Otskey’s Observations: Episode IIPosted by Brian Otskey (@botskey) on November 20th, 2013
Is there anyone out there who still thinks Marcus Smart made a poor decision in returning to Oklahoma State for his sophomore season? Smart is the star player on a team capable of making the Final Four and showed last night that he’s taking his commitment to improve all aspects of his game seriously. Remember, Smart was just a 40 percent shooter overall last season and an anemic 29 percent from three-point land. His talent is obvious but fine-tuning those skills are imperative if he wants to be successful at the next level of basketball. Consider last night’s 39-point performance against an overwhelmed Memphis squad a terrific start. Smart and his Cowboys blitzed the Tigers from the opening tip while the OSU guard enjoyed perhaps the hottest 10-minute stretch of basketball I have ever seen. Smart still has to prove he can hit jumpers with regularity and work on making better decisions, but he made significant progress last night, despite some ill-advised, quick shots and a couple of poor passes. Don’t forget about him: College basketball is not just all about Wiggins, Parker and Randle.
It was interesting to note that John Beilein benched freshman point guard Derrick Walton Jr. down the stretch of Michigan’s 77-70 loss at Iowa State on Sunday. Instead, Beilein went with sophomore Spike Albrecht at the point as the Cyclones managed to pull away and pick up a big win. Beilein is a highly-regarded coach but this was a questionable decision. In a November game in a tough environment, I’d prefer to see the freshman in there to get that experience, good or bad. Nobody is going to be Trey Burke so what’s the harm of seeing what your young point man can do in a pressure spot? Yes, Albrecht is still young too but Walton Jr. seems like the point guard of the future for the Wolverines. I don’t think this decision cost Michigan the game but it was something I noticed immediately. Beilein should have let it ride with his promising freshman in that situation.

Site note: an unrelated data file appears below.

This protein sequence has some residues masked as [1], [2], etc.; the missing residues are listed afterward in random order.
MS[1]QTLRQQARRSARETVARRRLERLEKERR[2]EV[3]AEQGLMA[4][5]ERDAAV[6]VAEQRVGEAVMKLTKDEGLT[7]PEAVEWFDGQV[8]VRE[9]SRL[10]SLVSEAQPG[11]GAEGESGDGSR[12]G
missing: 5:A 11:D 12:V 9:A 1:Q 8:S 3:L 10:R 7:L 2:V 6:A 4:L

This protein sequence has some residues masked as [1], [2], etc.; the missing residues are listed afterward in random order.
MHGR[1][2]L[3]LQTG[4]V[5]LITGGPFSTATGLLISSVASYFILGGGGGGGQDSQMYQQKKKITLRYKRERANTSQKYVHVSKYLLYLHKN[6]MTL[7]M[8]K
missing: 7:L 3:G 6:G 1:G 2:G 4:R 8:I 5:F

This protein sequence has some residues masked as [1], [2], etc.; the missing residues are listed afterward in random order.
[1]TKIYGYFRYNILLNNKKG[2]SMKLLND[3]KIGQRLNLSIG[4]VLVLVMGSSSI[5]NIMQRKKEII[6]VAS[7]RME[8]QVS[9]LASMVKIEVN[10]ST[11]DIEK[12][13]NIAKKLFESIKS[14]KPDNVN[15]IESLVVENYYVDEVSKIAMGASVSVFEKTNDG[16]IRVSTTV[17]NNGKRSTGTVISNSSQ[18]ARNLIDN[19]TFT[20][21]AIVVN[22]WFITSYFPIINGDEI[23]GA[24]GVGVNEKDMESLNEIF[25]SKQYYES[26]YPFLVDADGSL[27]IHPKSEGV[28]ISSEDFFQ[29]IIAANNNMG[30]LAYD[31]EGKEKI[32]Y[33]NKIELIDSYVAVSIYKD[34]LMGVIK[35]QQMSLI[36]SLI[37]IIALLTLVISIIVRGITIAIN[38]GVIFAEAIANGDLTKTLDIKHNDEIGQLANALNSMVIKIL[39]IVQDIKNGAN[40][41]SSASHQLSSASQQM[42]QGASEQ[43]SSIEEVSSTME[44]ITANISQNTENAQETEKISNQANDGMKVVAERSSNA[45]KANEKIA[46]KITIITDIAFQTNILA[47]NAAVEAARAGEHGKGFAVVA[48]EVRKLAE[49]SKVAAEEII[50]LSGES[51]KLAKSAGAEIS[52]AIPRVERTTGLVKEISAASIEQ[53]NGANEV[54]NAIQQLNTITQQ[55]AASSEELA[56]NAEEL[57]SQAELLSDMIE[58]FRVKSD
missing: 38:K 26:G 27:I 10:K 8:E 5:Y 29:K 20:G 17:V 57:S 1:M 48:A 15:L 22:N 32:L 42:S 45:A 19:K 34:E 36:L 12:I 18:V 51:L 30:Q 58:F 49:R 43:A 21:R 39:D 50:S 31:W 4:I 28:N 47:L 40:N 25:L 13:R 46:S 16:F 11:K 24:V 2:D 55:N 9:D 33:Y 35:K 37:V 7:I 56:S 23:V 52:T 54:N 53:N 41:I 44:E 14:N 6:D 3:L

It was thought that the new foul rules, with the idea of creating greater freedom of movement, would hurt a team like Wisconsin. After all, the Badgers have a reputation for physical, grinding games where their defense bumps and checks ball-handlers and cutters all game long. What has happened instead is an offensive revolution in Madison. Through four games, Bo Ryan’s historically low-scoring team has averaged 79.3 PPG and received a most unlikely 43-point breakout performance from seven footer Frank Kaminsky in last night’s win over North Dakota. Wisconsin has flipped the script on those who thought it would suffer given the way the game is called. In reality, freedom of movement has allowed the Wisconsin offense to grow to new heights. This team has three very good wins over St. John’s, Florida and a solid Green Bay team on the road. Three more key non-conference tests against St. Louis, Virginia and Marquette await, starting next week. It will be interesting to see if the Badgers can keep their strong offense rolling against three high quality defensive teams in those match-ups.
After its ugly loss to Ohio State on Saturday, some major question marks have emerged for Marquette. The Golden Eagles managed only 35 points in 40 minutes against the stout Buckeyes. Their lack of outside shooting is the biggest immediate concern for Buzz Williams’ club as the team is shooting only 20 percent from deep in three games this season. However, this is no different from last season when Marquette was one of the nation’s worst three-point shooting teams but still made the Elite Eight. Williams’ offense is predicated on dribble penetration and “paint touches.” The problem is without anybody like Vander Blue, Junior Cadougan or Trent Lockett on the roster this year, it has been harder for the Golden Eagles to penetrate and create opportunities. That makes it easier for athletic teams like Ohio State to defend the middle and pack it in against them, almost daring them to shoot a jump shot. It’s a simple defensive equation and Marquette will have a hard time changing it unless Jamil Wilson steps up his game or Todd Mayo and JaJuan Johnson open things up from the outside. The return of freshman point guard Duane Wilson will help, whenever that may be. Even so, Marquette has a lot more questions in the backcourt than some may have thought. It’s too early to do a re-evaluation on the Golden Eagles’ status as a favorite in the new Big East, but this game will stick in the back of my mind until proven otherwise.